Course Routing Gets Players' Attention July 26, 2011 By Stuart Hall

The USGA re-routed five holes on each of the nines for the 32nd U.S. Senior Open. (John Mummert/USGA)  

Toledo, Ohio – Exhibiting gentlemanly diplomacy, Ben Crenshaw reserves final judgment on Inverness Club’s re-routing of five holes on each of the nines for the 32nd U.S. Senior Open until after playing them competitively.  

It’s a little alarming, said Crenshaw, 59, who tied for 11th at the 1979 U.S. Open held here, and also played in two PGA Championships (1986 and 1993) and the 2003 U.S. Senior Open at Inverness.  

I’m wedded to the old idea that you get off the green and walk right over there to the next tee. Plus, there is a reason why it was designed the way it was. But … I understand why it was done. I will have a better assessment after I play it a few more times. 

To create a better flow of spectator traffic, the club proposed to the United States Golf Association that five holes on the front, Nos. 3-7, be swapped with five on the back, Nos. 12-16, for the championship. The change was apparently also made to enhance the possibility of hosting a future U.S. Open championship, which would be the club’s fifth. 

For Crenshaw, for Larry Nelson, who also played in four previous majors here, and Bob Tway, who won the 1986 PGA Championship by holing out a bunker shot at the 72nd hole, the original nines are seared into their memory.  

It’s just a little confusing, said Nelson, 63, who tied for fourth at the 1979 U.S. Open and 40th at the 2003 U.S. Senior Open. I played a practice round on [Tuesday] and I was headed to the wrong tee twice. But once you play it a few times, it should not become a factor. 

Nelson is not alone. 

I had no idea until I actually got on the golf course, and I went from No. 1 to 2, then I started to walk over to normal No. 3, and they said, ‘No, you've got to go this way,’ said John Cook. And I went, ‘This way?’ They said, ‘You play the interior,’ and I went, ‘Wow, OK.’  

You can't mess with a 50-year-old's mind. 

Steve Jones, the 1996 U.S. Open champion, is playing in his first major at Inverness Club, so he has no prior history to draw upon.  

I didn’t even realize that had been done, Jones said, so obviously it is not going to make a difference one way or another. At some point you’re going to have to play all 18 holes. That’s the way I look at it. 

The swap will make the par-34 second nine a daunting proposition. In 2003, the five-hole stretch of Nos. 3-7 (now Nos. 12-16) — two par 3s and three par 4s — featured five of the eight toughest holes by scoring average. Hole Nos. 4-7 ranked as -No. 1, No. 2, No. 4 and No. 3, respectively.  

In 2003, the five holes played to a combined length of 1,769 yards. This year, the group can play as much as 34 yards longer, with none of the par 4s listed at less than 445 yards. The par 3s can play at 194 and 228 yards, respectively. 

One of you clever writers is going to have to come up with a name for the closing nine, or at least the closing eight holes on this golf course, said Bruce Lietzke, who won the U.S. Senior Open here eight years ago. The last seven or eight holes are just mean, monster holes, and somebody is going to have to dub the back nine here.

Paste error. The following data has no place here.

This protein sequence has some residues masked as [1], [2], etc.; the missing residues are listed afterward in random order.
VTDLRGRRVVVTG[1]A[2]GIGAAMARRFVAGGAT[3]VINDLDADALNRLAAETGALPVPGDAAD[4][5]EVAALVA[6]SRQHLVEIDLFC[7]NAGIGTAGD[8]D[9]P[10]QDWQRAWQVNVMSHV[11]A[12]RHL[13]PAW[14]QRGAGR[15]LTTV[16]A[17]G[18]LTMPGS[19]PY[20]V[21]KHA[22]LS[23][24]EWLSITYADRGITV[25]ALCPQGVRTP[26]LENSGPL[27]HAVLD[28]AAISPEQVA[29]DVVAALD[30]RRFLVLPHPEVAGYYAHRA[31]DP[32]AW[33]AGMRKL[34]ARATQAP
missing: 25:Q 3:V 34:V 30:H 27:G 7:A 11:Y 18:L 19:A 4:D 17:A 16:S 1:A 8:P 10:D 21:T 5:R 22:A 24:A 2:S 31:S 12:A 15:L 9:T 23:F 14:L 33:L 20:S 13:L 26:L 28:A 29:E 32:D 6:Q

Move that fivesome to the back and throw in the unmoved 17th — which ranked as the fifth-hardest hole in 2003 — and scoring will be a challenge over the final seven holes.  

I think it's safe to say that you might see some very good scoring in the first 11 holes if you're playing from the first tee, said Jeff Hall, USGA managing director, Rules and Competitions. But you get to No. 12, you had better have made your hay. 

As a result of the switch, the inward nine is void of a par-5 hole. Crenshaw, a principal in the Coore & Crenshaw golf course architectural firm that draws many of its philosophies from the Golden Age of Architecture, says that is not unique and cites Merion Golf Club as another classic venue with a par-5-less back nine that plays to par 34. 

Psychologically, Nelson believes the back nine could turn into a pressure cooker, especially late on Sunday with the championship still undecided.  

That [12-16] stretch is hard whether it’s on the front or back, but the fact that it’s now on the back just makes it that more difficult, he said. One, there is little margin for error; two, you won’t be able to make up much ground because they are so difficult. 

Nelson is also of the belief that the absence of a par 5 will even out the field. 

Now one guy is not hitting it 40 yards longer and knocking it on the par 5 in two, he said. Now they have to hit it in the fairway and knock it on in two. 

USGA officials declined to speculate if the changes or this championship will serve as a test run for a potential return of a U.S. Open as early as 1920, which will be the 100th anniversary of Inverness Club.  

Tway believes things were fine the way they were. 

Sometimes I hate change, but I think I know why they are doing it, he said. I just think it’s easy for people to stay around the clubhouse and then sneak out to old 13, 14. If you didn’t have to worry about putting 50,000 people there, I think that’s more fun to watch that area you can see more golf as opposed to have to go that outer loop. 

Stuart Hall is a North Carolina-based writer whose work has previously appeared on USGA websites.